In the examples you cited, both the quotes and the italics are being used for emphasis-- they're drawing attention to a specific term that you want the reader to distinguish. In that case, both are fairly interchangeable, though each will read better in a different situation.
Italics are generally used for emphasis, or to draw attention to a special term e.g. the title of a book, a foreign language word used in English, and in dialogue, a word or phrase that is spoken forcefully. Quotes are used to, well, quote what someone said, or to draw attention to a specific word, normally one whose usage might be a little odd in that scenario or may not be familiar to the reader.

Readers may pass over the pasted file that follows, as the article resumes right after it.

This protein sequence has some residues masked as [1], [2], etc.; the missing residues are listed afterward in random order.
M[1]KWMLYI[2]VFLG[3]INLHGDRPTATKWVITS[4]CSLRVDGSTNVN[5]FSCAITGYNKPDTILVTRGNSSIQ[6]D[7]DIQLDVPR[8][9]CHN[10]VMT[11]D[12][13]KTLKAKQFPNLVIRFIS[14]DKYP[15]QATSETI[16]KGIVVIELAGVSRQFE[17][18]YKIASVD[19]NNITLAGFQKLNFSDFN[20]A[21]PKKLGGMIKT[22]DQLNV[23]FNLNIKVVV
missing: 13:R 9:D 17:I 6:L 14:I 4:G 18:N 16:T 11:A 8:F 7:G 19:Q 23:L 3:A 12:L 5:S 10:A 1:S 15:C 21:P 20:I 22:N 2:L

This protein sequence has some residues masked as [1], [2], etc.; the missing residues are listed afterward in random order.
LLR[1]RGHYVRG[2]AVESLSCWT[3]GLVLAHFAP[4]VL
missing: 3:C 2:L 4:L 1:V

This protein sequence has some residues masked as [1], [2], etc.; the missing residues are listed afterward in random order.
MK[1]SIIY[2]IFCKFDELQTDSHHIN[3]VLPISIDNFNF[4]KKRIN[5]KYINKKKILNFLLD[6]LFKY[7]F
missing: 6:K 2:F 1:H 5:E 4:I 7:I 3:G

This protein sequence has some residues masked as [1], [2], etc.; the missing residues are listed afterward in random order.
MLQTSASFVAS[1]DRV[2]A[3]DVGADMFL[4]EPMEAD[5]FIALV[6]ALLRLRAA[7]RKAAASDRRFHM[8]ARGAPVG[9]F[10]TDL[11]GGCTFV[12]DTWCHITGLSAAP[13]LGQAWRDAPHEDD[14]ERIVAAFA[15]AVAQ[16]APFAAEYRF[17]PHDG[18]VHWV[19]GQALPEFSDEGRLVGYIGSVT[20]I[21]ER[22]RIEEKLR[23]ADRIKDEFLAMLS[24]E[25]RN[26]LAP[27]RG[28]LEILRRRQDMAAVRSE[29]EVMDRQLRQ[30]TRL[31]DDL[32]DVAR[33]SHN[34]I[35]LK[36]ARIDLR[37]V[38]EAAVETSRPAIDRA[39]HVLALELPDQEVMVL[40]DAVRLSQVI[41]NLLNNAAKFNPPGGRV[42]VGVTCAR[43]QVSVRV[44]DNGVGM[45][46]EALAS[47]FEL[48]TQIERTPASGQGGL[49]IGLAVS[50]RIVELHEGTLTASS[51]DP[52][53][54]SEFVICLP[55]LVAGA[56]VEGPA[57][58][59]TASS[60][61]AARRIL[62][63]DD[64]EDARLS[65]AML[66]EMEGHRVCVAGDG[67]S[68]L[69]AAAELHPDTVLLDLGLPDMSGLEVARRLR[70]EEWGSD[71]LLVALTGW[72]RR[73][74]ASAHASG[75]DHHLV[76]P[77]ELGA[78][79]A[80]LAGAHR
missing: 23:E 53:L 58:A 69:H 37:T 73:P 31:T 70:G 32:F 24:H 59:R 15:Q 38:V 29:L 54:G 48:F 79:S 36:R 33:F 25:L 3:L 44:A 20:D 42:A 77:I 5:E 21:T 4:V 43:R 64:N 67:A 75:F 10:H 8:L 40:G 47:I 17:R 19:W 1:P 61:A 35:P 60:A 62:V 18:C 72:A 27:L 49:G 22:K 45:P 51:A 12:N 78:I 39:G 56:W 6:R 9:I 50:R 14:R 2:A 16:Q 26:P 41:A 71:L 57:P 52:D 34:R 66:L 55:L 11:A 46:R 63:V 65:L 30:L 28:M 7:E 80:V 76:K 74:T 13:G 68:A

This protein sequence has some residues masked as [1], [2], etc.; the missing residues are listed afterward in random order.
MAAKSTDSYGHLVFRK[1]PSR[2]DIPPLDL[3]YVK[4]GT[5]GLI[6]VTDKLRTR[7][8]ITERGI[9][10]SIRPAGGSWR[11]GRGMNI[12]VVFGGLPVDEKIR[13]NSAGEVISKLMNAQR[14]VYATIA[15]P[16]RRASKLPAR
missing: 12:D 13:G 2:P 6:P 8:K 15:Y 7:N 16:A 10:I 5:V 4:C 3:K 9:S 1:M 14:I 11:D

In the case you cited, I would actually recommend single quotation marks:
Yesterday, I saw an interesting type of flower called an 'eggplant'.
The word 'apple' is a noun.
Since double quotation marks are more often reserved for dialogue or a direct quotation. In the first case, the reason you're using the quotes is because you're assuming the reader may not be familiar with the term 'eggplant'. Be careful with this, as it can look a little silly to put quotations around a term that's actually well-known:
I found out about this cool thing called the 'Internet'.
Think of Dr. Evil and his 'laser' beam. Anyway, in the second example, you're using quotes to ensure that the reader knows you're referring to the word 'apple' alone. It's a helpful convention for explaining or describing things. It can avoid confusion, like in the following example:
The password is apple backwards.
The password is 'apple' backwards.
The first phrase is ambiguous; the reader might think that the password is actually 'apple backwards'. But in the second case, it's clear that the password is 'elppa'.